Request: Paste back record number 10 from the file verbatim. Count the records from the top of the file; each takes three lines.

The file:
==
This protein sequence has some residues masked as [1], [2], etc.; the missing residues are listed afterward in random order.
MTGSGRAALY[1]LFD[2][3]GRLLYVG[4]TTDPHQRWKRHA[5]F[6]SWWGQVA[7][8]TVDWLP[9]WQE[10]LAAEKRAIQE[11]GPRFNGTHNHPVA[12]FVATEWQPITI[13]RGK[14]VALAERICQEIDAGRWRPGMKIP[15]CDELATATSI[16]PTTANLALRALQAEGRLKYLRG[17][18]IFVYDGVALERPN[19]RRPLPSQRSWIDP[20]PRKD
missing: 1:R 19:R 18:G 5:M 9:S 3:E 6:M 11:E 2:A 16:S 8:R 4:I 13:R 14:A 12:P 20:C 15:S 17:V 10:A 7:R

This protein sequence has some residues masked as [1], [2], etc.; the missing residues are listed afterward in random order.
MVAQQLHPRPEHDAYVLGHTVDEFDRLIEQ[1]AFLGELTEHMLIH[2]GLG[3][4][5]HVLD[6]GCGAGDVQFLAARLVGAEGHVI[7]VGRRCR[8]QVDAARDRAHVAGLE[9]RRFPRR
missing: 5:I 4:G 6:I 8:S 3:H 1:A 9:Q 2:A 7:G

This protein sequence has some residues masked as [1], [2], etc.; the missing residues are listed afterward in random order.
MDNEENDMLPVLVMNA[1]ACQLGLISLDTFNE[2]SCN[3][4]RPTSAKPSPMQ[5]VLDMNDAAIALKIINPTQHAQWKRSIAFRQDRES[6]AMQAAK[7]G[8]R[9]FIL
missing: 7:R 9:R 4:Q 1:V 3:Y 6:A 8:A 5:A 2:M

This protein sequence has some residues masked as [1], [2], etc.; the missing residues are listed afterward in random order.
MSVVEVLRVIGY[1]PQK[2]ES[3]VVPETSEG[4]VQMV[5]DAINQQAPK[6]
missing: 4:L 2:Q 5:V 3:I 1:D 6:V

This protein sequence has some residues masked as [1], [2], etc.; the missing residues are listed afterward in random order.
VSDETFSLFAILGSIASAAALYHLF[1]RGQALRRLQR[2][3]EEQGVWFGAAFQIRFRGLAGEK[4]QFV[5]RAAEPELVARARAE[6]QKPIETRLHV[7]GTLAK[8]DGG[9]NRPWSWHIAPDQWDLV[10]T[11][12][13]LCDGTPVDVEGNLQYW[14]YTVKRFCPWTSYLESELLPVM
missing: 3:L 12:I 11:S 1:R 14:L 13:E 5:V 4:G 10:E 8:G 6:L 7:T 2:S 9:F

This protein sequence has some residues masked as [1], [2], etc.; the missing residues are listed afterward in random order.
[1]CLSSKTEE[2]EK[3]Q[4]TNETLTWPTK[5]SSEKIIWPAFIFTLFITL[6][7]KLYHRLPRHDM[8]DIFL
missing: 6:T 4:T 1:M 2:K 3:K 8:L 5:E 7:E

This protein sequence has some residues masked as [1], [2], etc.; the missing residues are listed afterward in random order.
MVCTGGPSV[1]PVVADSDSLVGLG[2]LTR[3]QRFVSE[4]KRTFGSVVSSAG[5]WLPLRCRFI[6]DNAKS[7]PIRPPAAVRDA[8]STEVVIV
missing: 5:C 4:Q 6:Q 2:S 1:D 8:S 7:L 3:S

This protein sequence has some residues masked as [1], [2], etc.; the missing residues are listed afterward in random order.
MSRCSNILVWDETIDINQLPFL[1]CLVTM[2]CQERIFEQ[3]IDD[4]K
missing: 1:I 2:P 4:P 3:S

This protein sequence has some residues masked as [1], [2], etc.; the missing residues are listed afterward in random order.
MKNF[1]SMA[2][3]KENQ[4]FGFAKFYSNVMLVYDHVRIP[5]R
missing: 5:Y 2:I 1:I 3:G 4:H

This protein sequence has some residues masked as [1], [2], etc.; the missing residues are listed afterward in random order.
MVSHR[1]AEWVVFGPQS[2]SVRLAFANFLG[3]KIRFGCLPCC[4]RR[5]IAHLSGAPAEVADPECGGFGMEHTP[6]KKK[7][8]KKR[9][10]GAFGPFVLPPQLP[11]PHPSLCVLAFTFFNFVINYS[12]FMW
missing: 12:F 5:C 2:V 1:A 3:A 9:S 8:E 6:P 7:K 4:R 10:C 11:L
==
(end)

This protein sequence has some residues masked as [1], [2], etc.; the missing residues are listed afterward in random order.
MVSHR[1]AEWVVFGPQS[2]SVRLAFANFLG[3]KIRFGCLPCC[4]RR[5]IAHLSGAPAEVADPECGGFGMEHTP[6]KKK[7][8]KKR[9][10]GAFGPFVLPPQLP[11]PHPSLCVLAFTFFNFVINYS[12]FMW
missing: 12:F 5:C 2:V 1:A 3:A 9:S 8:E 6:P 7:K 4:R 10:C 11:L